Price, C, Cooper, G and Jones, R 2015, 'The manipulation of midsole properties to alter impact characteristics in walking' , Footwear Science, 7 (1) , pp. 9-16.
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The midsole of footwear can provide an opportunity to attenuate the impact at the foot-ground interface. The present study was undertaken to quantify impact in walking in different footwear midsoles, comparing footwear thickness and hardness variations. Methods: Footbed thickness (28-41 mm) and hardness (30-55 Shore A) were varied independently in 7 flip-flops. Thirteen subjects walked in the footwear variations on a level walkway in the gait laboratory as lower limb kinematics, vertical ground reaction force and peak positive axial tibial acceleration were quantified. Peak magnitude and time of the acceleration were quantified and the heel-strike transient was characterised for comparison between conditions with a repeated-measures ANOVA. Thickness and hardness variations were also compared using a drop-test protocol to replicate walking. Results: Lower limb joint angles did not vary at heel-strike, however, a faster vertical heel-velocity was recorded in the softer midsoles (e.g. 55 Shore A = -0.294±0.055, 30 Shore A= -0.328±0.052, p<.001). Varying the hardness of the midsoles also significantly altered tibial acceleration and force variables, however limited significant differences existed between the thickness variations in walking. Increasing the hardness of the heel section of the footwear increased the peak positive axial tibial acceleration values, for example increasing Shore A from 30 to 40 resulted in a 35% increase in this variable. Concurrently, the occurrence of heel-strike transients increased from 5.8% in the 30 Shore A condition to 22.5%, 46.7% and 71.7% of all trials in the 40, 47 and 55 Shore A conditions respectively. The drop-test protocol replicated the differences evident in the walking protocol despite magnitudes being elevated. Conclusion: Modifying midsole properties of flip-flop footwear, particularly hardness, alters the gait kinematics and the shock experienced by the wearer in walking. This may pose benefits in terms of comfort and reduction in loading to the lower limb, however the influence on foot motion at initial contact and footwear longevity should be further quantified.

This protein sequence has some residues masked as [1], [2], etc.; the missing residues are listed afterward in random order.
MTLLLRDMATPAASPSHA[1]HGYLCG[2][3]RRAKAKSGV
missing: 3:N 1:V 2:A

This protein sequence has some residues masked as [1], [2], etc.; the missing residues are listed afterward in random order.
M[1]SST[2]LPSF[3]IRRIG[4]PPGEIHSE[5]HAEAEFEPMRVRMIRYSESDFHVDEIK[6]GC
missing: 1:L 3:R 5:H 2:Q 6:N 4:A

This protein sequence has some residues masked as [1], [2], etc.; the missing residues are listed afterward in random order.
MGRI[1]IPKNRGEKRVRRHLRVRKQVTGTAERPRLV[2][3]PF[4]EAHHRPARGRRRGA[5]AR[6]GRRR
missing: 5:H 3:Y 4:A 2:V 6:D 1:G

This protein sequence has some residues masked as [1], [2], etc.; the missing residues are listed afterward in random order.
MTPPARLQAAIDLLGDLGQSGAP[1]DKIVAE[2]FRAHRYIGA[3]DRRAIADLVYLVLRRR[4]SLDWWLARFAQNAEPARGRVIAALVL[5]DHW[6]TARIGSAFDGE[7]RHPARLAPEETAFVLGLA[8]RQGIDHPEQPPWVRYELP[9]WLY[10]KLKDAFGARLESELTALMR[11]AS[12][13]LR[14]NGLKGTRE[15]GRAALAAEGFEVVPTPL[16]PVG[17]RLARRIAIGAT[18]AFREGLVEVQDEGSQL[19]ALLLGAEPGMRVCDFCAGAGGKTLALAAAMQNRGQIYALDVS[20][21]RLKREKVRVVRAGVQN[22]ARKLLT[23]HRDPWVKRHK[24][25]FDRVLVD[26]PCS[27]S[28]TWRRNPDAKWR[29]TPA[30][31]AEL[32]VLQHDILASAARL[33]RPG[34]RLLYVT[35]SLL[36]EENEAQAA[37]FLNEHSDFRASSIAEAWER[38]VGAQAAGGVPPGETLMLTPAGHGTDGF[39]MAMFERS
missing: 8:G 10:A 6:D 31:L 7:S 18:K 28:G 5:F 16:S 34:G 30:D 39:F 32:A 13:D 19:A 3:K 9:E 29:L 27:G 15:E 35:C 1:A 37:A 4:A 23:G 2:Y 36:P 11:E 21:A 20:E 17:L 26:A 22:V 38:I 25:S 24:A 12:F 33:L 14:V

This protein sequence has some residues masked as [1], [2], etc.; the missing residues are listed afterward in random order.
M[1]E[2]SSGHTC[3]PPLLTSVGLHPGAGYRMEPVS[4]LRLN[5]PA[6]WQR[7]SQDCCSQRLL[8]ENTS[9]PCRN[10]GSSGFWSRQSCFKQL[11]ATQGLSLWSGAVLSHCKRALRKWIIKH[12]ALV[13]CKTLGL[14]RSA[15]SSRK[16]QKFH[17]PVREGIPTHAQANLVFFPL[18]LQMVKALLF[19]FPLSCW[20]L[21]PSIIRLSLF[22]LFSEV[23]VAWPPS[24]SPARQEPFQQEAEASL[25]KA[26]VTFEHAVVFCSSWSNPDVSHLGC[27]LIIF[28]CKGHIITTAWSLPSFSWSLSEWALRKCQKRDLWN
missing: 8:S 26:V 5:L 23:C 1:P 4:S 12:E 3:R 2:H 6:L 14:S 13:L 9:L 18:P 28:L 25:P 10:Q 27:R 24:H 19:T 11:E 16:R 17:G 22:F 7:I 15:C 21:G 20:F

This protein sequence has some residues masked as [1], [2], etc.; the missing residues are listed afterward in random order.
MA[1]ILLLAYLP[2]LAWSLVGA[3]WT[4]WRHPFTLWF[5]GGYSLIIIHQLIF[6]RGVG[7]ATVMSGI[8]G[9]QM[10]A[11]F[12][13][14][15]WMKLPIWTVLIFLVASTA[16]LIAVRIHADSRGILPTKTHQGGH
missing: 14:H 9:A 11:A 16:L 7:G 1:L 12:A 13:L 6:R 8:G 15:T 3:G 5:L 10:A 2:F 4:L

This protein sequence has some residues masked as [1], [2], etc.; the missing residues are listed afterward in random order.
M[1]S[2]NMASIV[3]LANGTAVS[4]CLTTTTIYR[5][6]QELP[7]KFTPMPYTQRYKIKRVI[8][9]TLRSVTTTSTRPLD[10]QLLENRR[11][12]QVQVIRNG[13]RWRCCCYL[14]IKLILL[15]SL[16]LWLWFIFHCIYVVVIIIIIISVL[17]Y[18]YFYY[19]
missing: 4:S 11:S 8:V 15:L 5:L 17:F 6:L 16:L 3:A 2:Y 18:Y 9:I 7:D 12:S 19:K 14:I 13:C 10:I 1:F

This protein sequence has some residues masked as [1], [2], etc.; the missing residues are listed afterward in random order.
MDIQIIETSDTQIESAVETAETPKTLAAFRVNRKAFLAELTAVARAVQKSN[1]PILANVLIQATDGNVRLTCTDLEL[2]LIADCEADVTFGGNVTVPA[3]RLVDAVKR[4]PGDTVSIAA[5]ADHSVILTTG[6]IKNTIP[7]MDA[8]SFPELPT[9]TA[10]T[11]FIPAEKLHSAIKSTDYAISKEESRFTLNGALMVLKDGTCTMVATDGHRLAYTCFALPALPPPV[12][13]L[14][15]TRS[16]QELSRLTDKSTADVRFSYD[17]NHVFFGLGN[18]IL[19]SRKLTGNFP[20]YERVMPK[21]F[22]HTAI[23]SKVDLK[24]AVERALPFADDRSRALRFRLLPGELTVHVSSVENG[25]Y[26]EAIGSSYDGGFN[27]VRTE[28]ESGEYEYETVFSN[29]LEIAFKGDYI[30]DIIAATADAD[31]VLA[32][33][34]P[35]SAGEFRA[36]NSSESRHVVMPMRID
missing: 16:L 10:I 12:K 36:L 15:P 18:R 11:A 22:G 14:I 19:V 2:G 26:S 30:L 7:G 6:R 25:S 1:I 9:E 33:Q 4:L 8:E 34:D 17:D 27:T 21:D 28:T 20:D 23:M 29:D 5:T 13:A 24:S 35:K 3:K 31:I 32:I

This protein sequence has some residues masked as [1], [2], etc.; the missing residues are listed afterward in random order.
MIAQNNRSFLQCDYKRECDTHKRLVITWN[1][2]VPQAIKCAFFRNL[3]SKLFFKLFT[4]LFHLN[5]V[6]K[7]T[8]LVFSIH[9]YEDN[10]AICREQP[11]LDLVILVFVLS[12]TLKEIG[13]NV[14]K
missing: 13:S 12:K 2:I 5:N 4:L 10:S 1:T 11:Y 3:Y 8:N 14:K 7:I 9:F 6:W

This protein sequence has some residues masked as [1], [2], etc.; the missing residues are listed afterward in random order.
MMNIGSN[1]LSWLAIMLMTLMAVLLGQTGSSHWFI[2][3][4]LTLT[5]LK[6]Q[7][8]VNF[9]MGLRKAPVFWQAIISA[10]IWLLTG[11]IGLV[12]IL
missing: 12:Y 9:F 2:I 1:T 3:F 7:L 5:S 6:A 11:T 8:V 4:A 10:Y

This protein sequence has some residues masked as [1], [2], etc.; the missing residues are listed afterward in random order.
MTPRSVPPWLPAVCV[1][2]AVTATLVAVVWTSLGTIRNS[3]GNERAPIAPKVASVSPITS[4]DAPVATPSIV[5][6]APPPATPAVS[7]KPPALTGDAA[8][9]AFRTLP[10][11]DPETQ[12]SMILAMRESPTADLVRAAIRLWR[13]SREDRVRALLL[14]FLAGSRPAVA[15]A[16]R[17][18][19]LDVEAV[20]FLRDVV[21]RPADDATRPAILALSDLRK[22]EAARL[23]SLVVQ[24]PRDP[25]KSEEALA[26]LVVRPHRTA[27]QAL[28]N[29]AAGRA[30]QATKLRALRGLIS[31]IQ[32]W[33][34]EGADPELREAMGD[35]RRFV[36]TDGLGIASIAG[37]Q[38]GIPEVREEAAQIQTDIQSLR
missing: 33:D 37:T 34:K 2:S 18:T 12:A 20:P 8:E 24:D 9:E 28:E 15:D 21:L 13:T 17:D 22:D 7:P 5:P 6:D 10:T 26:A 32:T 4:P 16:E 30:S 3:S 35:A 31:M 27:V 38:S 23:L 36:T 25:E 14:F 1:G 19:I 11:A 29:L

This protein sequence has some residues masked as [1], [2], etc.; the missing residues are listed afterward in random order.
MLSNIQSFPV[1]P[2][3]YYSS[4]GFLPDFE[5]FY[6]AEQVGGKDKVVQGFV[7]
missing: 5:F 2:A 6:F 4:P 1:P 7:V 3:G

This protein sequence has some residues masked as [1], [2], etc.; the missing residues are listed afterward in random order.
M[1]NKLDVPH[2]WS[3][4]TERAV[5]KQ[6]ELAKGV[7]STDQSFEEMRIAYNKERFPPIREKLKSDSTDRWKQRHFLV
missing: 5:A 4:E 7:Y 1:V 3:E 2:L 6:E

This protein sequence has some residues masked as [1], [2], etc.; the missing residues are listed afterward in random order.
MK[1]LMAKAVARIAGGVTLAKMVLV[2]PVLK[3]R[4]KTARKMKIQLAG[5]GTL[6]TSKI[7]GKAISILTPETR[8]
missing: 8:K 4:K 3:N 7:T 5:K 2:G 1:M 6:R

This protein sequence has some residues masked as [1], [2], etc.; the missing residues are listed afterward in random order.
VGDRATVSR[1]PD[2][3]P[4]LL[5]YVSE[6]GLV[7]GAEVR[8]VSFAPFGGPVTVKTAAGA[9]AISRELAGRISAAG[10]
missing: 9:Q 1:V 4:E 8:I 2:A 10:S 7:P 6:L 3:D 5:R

|Themes:||Health and Wellbeing|
|Schools:||Schools > School of Health Sciences > Centre for Health Sciences Research|
|Journal or Publication Title:||Footwear Science|
|Publisher:||Taylor & Francis|
|Funders:||External company (FitFlop ltd)|
|Depositing User:||C Price|
|Date Deposited:||17 Dec 2014 11:49|
|Last Modified:||12 Jun 2016 01:38|
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